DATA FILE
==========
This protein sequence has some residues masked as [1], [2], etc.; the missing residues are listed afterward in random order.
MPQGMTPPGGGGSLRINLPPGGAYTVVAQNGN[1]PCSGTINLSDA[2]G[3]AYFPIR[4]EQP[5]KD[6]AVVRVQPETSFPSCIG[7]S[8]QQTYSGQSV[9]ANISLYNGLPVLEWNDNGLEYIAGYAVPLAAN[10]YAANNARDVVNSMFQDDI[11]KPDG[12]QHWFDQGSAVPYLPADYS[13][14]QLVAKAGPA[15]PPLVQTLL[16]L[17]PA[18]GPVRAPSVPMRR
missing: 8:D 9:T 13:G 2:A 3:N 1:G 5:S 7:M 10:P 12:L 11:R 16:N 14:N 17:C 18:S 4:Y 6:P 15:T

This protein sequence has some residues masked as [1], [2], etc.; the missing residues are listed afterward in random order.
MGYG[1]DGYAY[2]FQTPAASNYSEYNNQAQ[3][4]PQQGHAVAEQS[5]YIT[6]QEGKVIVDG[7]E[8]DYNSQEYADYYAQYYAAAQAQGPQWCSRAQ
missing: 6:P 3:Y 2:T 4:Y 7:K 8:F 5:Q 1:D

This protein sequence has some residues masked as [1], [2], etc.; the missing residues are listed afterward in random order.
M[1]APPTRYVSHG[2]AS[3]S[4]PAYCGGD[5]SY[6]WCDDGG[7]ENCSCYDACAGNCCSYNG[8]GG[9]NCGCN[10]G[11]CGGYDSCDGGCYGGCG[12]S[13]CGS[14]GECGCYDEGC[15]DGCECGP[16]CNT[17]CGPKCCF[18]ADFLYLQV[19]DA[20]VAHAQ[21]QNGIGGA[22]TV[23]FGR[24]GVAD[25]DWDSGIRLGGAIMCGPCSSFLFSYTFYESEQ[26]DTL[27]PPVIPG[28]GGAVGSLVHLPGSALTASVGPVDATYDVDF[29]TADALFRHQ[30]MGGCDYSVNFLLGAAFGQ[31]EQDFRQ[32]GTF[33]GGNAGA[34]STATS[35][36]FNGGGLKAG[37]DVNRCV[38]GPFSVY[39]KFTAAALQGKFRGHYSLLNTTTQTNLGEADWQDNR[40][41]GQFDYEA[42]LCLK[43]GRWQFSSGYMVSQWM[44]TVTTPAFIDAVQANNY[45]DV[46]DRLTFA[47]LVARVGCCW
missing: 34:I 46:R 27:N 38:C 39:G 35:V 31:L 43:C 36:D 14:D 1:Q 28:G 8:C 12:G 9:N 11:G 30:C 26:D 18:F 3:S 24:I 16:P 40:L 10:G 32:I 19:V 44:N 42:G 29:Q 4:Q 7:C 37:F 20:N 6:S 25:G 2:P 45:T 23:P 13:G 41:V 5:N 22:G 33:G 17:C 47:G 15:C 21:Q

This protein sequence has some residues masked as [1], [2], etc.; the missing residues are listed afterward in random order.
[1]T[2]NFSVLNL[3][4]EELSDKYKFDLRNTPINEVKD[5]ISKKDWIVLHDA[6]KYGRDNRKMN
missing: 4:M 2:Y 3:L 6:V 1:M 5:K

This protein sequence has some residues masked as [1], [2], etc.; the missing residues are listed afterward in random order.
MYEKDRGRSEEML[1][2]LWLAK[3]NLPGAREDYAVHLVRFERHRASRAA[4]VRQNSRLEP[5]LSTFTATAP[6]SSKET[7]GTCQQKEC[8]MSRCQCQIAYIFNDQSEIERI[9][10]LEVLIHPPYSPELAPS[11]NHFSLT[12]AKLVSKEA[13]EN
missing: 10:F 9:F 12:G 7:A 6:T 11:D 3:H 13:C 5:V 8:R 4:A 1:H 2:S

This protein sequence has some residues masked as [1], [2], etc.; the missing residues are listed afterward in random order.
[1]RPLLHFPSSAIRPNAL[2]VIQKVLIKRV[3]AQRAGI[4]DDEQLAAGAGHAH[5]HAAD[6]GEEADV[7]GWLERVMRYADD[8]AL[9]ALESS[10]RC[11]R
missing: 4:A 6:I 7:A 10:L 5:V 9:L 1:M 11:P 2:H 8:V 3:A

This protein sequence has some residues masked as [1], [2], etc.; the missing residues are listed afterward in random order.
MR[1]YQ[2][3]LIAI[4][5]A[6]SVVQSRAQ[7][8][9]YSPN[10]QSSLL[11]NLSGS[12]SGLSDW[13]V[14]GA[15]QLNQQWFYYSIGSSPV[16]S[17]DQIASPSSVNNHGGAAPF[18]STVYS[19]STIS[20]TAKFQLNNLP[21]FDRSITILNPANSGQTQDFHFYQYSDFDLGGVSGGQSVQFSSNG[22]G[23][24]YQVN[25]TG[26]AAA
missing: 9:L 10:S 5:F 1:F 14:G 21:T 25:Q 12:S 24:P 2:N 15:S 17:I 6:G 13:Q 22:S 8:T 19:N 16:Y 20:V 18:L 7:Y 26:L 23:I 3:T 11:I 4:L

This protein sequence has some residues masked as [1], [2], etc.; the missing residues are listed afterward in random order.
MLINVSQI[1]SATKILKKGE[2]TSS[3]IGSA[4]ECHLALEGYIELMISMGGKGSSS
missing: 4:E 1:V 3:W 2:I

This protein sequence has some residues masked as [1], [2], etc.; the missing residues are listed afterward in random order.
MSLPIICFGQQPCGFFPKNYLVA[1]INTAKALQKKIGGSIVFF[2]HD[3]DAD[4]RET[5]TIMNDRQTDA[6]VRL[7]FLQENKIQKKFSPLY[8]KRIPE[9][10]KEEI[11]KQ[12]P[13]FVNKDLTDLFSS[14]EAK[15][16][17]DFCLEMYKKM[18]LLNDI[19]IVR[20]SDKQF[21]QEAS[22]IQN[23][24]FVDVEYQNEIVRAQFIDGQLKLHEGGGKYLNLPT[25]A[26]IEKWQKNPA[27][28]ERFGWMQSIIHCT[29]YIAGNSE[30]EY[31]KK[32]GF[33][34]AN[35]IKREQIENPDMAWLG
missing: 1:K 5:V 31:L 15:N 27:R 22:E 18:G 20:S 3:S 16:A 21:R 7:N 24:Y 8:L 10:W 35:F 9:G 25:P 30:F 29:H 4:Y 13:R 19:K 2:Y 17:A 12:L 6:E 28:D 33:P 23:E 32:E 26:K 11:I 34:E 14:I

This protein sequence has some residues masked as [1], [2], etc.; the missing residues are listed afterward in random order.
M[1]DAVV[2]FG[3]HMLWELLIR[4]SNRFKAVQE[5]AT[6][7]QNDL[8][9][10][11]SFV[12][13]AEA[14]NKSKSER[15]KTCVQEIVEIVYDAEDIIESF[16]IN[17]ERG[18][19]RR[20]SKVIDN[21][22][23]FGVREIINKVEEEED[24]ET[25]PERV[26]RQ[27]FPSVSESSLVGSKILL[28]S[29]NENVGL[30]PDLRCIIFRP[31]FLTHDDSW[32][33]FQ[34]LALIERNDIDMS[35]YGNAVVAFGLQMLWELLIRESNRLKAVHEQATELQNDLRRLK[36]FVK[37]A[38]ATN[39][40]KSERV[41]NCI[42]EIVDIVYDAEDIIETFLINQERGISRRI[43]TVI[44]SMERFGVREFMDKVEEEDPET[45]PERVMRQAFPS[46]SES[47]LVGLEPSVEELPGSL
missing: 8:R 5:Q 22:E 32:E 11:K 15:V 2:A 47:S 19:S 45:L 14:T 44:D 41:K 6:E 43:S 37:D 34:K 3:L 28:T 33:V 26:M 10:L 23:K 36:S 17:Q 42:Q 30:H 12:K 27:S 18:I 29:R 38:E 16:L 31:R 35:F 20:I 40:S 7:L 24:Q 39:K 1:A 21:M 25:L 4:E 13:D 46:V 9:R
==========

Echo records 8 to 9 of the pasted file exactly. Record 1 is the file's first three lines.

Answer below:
This protein sequence has some residues masked as [1], [2], etc.; the missing residues are listed afterward in random order.
MLINVSQI[1]SATKILKKGE[2]TSS[3]IGSA[4]ECHLALEGYIELMISMGGKGSSS
missing: 4:E 1:V 3:W 2:I

This protein sequence has some residues masked as [1], [2], etc.; the missing residues are listed afterward in random order.
MSLPIICFGQQPCGFFPKNYLVA[1]INTAKALQKKIGGSIVFF[2]HD[3]DAD[4]RET[5]TIMNDRQTDA[6]VRL[7]FLQENKIQKKFSPLY[8]KRIPE[9][10]KEEI[11]KQ[12]P[13]FVNKDLTDLFSS[14]EAK[15][16][17]DFCLEMYKKM[18]LLNDI[19]IVR[20]SDKQF[21]QEAS[22]IQN[23][24]FVDVEYQNEIVRAQFIDGQLKLHEGGGKYLNLPT[25]A[26]IEKWQKNPA[27][28]ERFGWMQSIIHCT[29]YIAGNSE[30]EY[31]KK[32]GF[33][34]AN[35]IKREQIENPDMAWLG
missing: 1:K 5:V 31:L 15:N 27:R 22:E 18:G 20:S 3:S 16:A 21:R 7:N 24:Y 8:L 10:W 35:F 9:G 25:P 30:F 29:H 4:Y 13:R 19:K 2:Y 17:A 12:L 6:E 28:D 33:P 23:E 32:E 26:K 11:I 34:E 14:I